|Publication number||US5628017 A|
|Application number||US 08/593,544|
|Publication date||6 May 1997|
|Filing date||29 Jan 1996|
|Priority date||15 Mar 1993|
|Publication number||08593544, 593544, US 5628017 A, US 5628017A, US-A-5628017, US5628017 A, US5628017A|
|Inventors||Randy S. Kimmerly, Robert E. Saile|
|Original Assignee||Microsoft Corporation|
|Export Citation||BiBTeX, EndNote, RefMan|
|Patent Citations (5), Non-Patent Citations (42), Referenced by (59), Classifications (7), Legal Events (4)|
|External Links: USPTO, USPTO Assignment, Espacenet|
This application is a continuation of U.S. patent application Ser. No. 08/031,566, filed Mar. 15, 1993, now abandoned.
The present invention relates generally to computer program interfacing, and more particularly to interfacing pseudocode programs with an event-based operating environment.
A computer program is usually written in a language other than the machine language used by the computer to execute the program. The reason is that machine language is not designed for human communication. Because computers utilize two-state storage and switching devices, sequences of binary digits provide the most natural form for expressing program instructions. However, sequences of binary digits are very unnatural for humans to construct or to understand.
The language in which a computer program is written is called source code. A translator is used to translate the source code into machine language understandable by the computer. In some systems, a first translator translates the source code into an intermediate language, such as an assembly language, and a second translator translates the intermediate language into machine language.
There are two basic types of translators: compilers and interpreters. Compilers translate an entire source code program into an object code program that is executed some time later. In contrast, interpreters translate and execute one instruction of a program before translating and executing the next instruction of the program. As such, interpreters do not produce any object code. Compiled programs execute much faster than interpreted programs, resulting in most programs of greater than slight complexity being compiled programs. Interpreted programs have the advantage of being flexible, in that the programs do not have to be recompiled each time a change is made to the program.
Some programs are compiled into an intermediate language known as pseudocode. Pseudocode is executed by a software interpreter which can be referred to as the pseudocode execution engine. The pseudocode execution engine translates and executes program instructions by repeatedly executing a routine known as an interpretive loop. The interpretive loop includes four basic steps:
1. Fetch a pseudocode instruction from a position specified by an instruction counter;
2. Increment the instruction counter;
3. Analyze the fetched instruction to determine what operation is to be performed and the operands for the operation; and
4. Execute the instruction by calling a subroutine for performing the specified operation.
During execution of the interpretive loop, the execution engine uses a stack pointer register, an accumulator register, and possibly other registers of the computer in addition to the instruction counter. The contents of such registers at any time during execution of the interpretive loop are collectively known as the state of the execution engine.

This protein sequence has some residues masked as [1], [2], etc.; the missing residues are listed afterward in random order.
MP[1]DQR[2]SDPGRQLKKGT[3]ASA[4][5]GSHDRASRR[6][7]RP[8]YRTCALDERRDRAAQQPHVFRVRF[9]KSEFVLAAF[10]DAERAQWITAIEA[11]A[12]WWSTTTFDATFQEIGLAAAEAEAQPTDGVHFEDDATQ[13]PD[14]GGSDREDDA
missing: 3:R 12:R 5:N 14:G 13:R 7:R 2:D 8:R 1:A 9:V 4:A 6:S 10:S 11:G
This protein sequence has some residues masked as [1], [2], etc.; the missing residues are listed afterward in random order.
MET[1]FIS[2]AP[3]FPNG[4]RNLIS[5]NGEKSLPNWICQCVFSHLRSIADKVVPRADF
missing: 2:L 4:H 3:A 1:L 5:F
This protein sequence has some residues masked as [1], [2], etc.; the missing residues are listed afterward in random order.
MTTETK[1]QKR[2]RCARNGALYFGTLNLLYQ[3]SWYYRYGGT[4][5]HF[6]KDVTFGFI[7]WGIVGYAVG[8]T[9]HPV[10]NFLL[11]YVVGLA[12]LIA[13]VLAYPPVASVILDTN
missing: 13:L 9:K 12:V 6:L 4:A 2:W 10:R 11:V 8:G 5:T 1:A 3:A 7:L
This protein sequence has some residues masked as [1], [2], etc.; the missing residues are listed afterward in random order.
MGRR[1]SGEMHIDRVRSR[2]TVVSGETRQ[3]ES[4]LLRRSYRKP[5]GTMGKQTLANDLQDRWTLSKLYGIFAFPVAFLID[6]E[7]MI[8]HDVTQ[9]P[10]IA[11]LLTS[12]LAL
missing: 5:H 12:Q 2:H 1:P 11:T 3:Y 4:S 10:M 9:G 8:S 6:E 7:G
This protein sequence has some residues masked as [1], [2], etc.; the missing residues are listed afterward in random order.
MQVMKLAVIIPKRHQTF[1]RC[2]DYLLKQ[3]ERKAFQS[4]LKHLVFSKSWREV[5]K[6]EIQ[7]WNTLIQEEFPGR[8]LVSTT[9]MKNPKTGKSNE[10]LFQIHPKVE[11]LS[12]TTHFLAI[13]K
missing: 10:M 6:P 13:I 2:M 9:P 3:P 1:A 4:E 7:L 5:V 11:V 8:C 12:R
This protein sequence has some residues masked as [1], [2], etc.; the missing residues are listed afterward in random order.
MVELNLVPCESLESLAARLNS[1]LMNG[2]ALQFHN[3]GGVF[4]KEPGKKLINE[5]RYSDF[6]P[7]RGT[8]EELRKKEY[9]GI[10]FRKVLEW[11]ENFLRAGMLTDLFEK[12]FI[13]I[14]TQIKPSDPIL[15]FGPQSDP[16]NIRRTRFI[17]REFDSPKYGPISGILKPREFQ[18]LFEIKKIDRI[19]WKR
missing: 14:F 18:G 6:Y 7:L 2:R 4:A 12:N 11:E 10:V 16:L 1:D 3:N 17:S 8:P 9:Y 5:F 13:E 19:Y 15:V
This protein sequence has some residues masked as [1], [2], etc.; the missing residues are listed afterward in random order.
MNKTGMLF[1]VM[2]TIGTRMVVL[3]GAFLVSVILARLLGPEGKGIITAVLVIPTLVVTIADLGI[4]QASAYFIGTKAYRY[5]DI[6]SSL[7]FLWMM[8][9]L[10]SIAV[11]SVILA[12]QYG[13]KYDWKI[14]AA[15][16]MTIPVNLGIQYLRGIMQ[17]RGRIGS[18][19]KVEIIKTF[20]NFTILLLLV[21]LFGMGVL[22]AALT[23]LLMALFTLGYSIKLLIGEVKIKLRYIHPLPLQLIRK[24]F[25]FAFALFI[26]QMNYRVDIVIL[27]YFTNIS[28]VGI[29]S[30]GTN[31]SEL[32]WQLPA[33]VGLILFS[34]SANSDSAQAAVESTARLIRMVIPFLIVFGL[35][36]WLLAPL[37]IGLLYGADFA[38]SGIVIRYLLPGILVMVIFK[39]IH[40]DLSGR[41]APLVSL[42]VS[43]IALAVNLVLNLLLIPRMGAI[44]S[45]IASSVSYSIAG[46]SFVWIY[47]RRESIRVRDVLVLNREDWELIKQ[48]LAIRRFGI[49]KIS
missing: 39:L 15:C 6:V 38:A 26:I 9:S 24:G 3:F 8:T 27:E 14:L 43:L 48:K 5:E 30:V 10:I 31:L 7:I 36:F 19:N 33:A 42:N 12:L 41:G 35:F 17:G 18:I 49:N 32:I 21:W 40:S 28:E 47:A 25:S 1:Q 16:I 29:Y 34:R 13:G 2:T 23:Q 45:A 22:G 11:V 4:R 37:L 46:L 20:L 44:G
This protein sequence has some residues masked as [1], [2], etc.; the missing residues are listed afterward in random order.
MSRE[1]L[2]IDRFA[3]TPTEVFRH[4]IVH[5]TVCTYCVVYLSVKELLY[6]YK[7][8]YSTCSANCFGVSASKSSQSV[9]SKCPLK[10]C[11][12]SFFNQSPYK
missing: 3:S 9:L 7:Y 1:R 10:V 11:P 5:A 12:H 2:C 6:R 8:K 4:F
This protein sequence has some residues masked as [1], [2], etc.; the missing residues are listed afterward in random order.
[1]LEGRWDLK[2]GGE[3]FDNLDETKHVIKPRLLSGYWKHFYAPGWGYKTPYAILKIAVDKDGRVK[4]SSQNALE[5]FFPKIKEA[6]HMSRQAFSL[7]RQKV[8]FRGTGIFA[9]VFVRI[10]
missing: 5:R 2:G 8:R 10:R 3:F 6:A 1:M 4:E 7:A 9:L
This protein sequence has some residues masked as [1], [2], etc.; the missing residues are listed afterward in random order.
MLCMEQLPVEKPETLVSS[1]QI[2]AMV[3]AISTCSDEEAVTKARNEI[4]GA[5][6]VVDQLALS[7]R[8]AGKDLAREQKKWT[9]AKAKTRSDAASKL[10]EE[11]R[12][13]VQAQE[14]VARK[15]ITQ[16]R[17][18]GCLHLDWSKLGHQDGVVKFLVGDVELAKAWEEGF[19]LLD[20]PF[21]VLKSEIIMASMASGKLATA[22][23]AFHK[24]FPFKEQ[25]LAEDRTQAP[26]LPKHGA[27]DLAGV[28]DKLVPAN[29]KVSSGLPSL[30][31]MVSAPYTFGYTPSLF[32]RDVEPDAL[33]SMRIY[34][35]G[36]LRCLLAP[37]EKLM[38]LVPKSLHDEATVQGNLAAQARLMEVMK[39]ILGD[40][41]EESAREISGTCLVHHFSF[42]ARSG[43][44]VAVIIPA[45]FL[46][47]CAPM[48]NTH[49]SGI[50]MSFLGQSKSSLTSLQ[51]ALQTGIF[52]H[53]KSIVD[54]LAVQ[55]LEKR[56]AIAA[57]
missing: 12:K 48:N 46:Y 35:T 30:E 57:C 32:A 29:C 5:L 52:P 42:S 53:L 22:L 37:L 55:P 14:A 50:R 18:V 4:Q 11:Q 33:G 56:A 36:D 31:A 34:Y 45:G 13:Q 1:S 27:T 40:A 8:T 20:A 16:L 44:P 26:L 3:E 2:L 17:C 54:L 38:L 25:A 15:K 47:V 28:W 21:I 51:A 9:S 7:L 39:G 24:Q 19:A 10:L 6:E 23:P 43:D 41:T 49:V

Like most programs, the execution engine interacts with a computer operating system to access hardware devices of the computer. Most advanced operating systems, such as the Microsoft Windows operating system and OS/2, are event- or message-based multitasking systems. In such event-based systems, the user interacts with windows, menus, and controls in a user interface of a program. User-generated events, such as mouse clicks and keystrokes, place "messages" in the program's message queue. The program uses a message loop to get messages from the queue and send the messages to the appropriate window for handling by a window procedure. Each window is associated with a window procedure that responds to the messages received from the message loop. Alternatively, messages can be sent directly from an operating system routine to the window procedure without using the message queue if the operating system routine is given a pointer to the window procedure.
The window procedure is a type of routine known as a callback routine. In general, a callback routine is a routine that receives messages or other information from another routine, such as an operating system routine. The information received can be asynchronous relative to the execution of the callback routine, that is, the information is received at unexpected times. System interrupts and messages received based on user input, i.e. window messages, are examples of asynchronous information. The information received also can be synchronous, that is, information received according to a synchronous execution of instructions. Synchronous information results when a program calls a routine, such as an operating system routine and tells the operating system routine to "call back" to a callback routine in the program. The call back to the callback routine passes information produced by execution of the operating system routine.
Callback routines are used extensively by event-based operating systems, such as the Microsoft Windows operating system. The callback routine arrangement works fine if the program and callback routine are compiled into machine language. However, the callback routine arrangement provided by the Windows operating system does not work for non-machine language pseudocode programs. That is because, unlike the Windows callback routines, a pseudocode program does not have a machine address that can be supplied to the operating system to enable it to find a callback routine within the program.